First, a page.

However, honestly there's something about the Jeep Wrangler, particularly the 2 door version, that has always been very appealing to me and as such would much rather buy the Jeep than the Land Rover; but Jeep says 30 inches of water fording where the Land Rover says 35.4 inches. I did notice though that Jeep seems to be taking a very generic approach to this as 30 inches of water fording is listed for all trims of the Wrangler. Additionally, the Ram Power Wagon also lists 30 inches of water fording which got me thinking if perhaps Jeep (Chrysler) is taking a corporate approach of one fits all? Because the Rubicon is clearly taller than say the Sport Wrangler yet they both say 30 inches of water fording. I'm therefore wondering if 30 inches is really the true water fording capability of a Rubicon Jeep Wrangler or if it's significant higher than this?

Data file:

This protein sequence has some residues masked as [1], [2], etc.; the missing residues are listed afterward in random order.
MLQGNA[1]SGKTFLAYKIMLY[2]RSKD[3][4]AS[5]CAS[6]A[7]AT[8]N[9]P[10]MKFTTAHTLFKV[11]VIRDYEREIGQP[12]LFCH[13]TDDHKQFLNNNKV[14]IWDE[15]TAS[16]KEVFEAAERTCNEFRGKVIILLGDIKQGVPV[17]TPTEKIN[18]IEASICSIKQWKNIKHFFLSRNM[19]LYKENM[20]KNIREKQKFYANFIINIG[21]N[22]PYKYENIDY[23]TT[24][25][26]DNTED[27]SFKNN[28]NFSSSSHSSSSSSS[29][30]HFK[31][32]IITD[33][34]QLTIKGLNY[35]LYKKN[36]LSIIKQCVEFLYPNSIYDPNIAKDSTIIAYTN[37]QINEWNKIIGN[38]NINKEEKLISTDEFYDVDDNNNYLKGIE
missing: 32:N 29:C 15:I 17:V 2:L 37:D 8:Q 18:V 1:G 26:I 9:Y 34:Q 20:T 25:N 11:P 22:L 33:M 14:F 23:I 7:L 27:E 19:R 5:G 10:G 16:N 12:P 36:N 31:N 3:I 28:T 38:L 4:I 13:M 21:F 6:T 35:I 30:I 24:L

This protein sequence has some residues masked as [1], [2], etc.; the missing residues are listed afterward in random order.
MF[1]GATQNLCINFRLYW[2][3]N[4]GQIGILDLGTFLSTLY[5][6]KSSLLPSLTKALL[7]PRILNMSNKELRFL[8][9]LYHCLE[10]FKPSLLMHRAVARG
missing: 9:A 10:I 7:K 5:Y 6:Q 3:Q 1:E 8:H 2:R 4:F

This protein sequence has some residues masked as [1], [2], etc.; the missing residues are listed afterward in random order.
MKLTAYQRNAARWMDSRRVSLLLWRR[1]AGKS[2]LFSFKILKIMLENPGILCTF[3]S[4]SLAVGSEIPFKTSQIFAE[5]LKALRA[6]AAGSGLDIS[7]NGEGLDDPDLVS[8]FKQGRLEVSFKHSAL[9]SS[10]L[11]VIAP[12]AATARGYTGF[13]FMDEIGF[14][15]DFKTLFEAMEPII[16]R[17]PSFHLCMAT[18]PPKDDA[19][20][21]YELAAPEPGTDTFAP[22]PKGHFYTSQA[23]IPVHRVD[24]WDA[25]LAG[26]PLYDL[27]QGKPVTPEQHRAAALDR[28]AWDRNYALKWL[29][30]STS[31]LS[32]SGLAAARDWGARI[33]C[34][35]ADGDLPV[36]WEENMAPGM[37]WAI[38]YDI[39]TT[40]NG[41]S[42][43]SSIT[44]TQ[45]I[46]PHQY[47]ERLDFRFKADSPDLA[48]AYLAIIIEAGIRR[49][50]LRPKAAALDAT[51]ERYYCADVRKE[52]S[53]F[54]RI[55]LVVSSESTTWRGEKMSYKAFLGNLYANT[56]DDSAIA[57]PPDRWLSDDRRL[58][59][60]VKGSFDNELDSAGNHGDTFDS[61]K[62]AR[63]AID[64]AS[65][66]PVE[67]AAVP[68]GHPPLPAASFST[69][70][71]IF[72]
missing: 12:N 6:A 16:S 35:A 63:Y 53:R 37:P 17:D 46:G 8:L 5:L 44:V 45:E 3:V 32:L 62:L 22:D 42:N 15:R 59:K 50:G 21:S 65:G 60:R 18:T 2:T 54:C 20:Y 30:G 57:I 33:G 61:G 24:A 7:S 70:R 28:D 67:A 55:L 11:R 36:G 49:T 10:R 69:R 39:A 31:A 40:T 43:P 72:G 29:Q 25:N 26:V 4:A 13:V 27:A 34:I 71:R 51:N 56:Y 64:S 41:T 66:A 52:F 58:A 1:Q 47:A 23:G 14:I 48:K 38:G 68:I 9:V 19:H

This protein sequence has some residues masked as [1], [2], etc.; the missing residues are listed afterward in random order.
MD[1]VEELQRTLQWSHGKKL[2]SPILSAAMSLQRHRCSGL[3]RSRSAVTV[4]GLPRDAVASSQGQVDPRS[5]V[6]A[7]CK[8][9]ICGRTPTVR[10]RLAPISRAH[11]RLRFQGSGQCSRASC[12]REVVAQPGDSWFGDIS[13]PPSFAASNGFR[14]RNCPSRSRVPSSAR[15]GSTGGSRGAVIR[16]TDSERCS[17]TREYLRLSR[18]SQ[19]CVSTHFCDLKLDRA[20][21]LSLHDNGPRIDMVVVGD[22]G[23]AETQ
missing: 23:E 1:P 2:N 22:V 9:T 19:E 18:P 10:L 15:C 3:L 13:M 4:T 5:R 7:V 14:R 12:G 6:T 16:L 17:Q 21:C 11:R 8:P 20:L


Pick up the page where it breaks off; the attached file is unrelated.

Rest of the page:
I’m sure if you extend the rear axle vent tube beyond where it’s at right now (just right below the tub) you can significantly increase your fording depth, because this seems to be the foremost limiting factor on the JL.

The other vent tubes are higher.
 

word302

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You want to buy a new vehicle to Ford deep water with? You're going to have a bad time.
 

word302

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I'd imagine if water crossings are your primary purpose, you could get a snorkel kit for your Jeep and not really worry about water depth. There's a Mopar one that involves cutting a hole in your hood and one from Rugged Ridge that is just a swap-out with a little body panel near the windshield. My understanding is that the factory air intake isn't in a great spot for deep water (behind passenger headlight).
Adding a snorkel is the last of your problems if you want to Ford deep water in a rolling computer.
 

JlRubicon13

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I had water inside the cabin and water splash over the hood a couple times before I got a snorkel. Everything was fine after. just make sure to check all the fluids.
 

Karnak